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Case study: Human insulin

Human insulin

The DNA code for insulin is very small so could not be mapped. Scientists focused on finding the mRNA for the gene.

* Centrifuge separated mRNA of the right length from pancreas tissue

* Reverse transcriptase was used to synthesis a complementary single DNA strand to the mRNA

* DNA polymerase and free nucleotides are added. cDNA strands are formed – a copy of the original mRNA. Unpaired nucleotides are added to each end to give complementary sticky ends to the cut plasmid

* Plasmids are cut open with restriction enzyme and mixed with the cDNA. Some plasmids take up the gene and are sealed by DNA ligase to form recombinant plasmids

* Plasmids are mixed with bacteria, some take up the recombinant plasmids

* Bacteria are grown on an agar plate to produce a colony of cloned bacteria cells

3 possible colonies are produced:

* Bacteria that didn’t take up the plasmid

* Bacteria that took up an original plasmid

* Reformed bacteria that took up the recombinant plasmid

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Case study: Golden rice

  • People in the developing world have a vitA deficiency, causing night blindness and weakened bones. These peoples staple food is rice. Without access to meat, they cannot get vitA.
  • Rice plants contain genes that code for Beta-carotene. These are in the green parts so aren’t eaten, it is swiched off in the endosperm (grain)
  • Scientists have GE’d rice plants so B-carotene is accumulated in the grain. The rice became gold-coloured.
  • The insertation of 2 genes into the rice genome was needed to activate the metabolic pathway in the endosperm cells: Phytoene synthase (from daffodils) and Crt 1 enzyme (from soil bacterium)
  • The genes were inserted into the rice genome near a specific promoter sequence to switch on genes associated with endosperm development so they were expressed as the gene grew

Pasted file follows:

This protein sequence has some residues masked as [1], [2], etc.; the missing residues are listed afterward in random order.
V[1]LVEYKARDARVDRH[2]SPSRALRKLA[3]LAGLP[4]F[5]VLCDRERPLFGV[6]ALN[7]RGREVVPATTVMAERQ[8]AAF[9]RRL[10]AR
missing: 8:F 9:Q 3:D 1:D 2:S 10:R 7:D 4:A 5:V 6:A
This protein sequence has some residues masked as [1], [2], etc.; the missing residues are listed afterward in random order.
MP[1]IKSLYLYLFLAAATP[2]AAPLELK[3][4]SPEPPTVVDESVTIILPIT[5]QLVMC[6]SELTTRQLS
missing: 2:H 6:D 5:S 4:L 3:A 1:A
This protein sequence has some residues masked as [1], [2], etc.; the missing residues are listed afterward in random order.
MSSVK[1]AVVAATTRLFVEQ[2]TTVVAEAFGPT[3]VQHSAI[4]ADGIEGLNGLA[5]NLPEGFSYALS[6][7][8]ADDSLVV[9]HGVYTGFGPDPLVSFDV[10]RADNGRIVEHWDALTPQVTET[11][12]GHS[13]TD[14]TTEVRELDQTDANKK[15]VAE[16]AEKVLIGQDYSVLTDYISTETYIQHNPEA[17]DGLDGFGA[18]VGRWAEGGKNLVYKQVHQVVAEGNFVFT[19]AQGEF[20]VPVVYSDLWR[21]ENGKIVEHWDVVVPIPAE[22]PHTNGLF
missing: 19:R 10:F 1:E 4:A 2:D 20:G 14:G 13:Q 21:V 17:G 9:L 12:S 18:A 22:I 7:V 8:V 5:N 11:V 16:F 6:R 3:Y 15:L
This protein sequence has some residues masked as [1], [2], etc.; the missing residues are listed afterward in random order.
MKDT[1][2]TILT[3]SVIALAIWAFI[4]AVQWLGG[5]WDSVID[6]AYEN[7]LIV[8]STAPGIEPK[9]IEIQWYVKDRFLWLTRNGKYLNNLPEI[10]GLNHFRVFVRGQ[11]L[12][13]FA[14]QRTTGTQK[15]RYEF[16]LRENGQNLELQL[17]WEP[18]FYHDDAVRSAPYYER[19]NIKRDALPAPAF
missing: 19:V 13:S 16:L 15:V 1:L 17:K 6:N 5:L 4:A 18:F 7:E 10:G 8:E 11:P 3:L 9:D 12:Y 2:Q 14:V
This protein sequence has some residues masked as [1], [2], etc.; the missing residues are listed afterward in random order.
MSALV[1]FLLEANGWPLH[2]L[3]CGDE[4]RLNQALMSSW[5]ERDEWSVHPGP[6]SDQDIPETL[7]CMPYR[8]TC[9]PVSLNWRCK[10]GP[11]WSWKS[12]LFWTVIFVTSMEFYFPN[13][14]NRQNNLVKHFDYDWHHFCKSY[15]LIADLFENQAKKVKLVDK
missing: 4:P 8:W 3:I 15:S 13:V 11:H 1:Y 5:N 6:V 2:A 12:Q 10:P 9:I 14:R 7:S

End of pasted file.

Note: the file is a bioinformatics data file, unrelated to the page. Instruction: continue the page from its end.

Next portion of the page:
• However this gives a small concentration of B-carotene, not very useful
  • Golden ride was cross bred with normal rice. The offspring produced more B-carotene than before
  • Goldenrice 2 had 20x more B-carotene in endosperm than original
  • Cons: It could lead to reduced biodiversity, its human food safety is unknown, it could breed with wild rice and contaminate the population
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Gene therapy

Techniques of molecular gene technology that can be used to treat some genetic disorders. Cant treat recessive conditions

Somatic cell gene therapy

* Adding genes (augmentation): some diseases are caused by inheriting faulty alleles leading to loss of a polypeptide. Engineering a functioning copy of the gene into the relevant specialised cell means the polypeptide can be synthesised

* Killing specific genes: Cancers treated by eliminating certain pops of cells. Genetic techniques can make cancerous cells express genes to produce proteins to make cells vulnerable to immune system

Germline cell gene therapy

* Engineering a gene into sperm, egg or zygote so as organism grows all cells contain a copy of the gene. The functioning allele is onto offspring

Germline therapy is illegal and unethical in UK and USA:

Inadvertent mods could create a new human disease or interfere were human evolution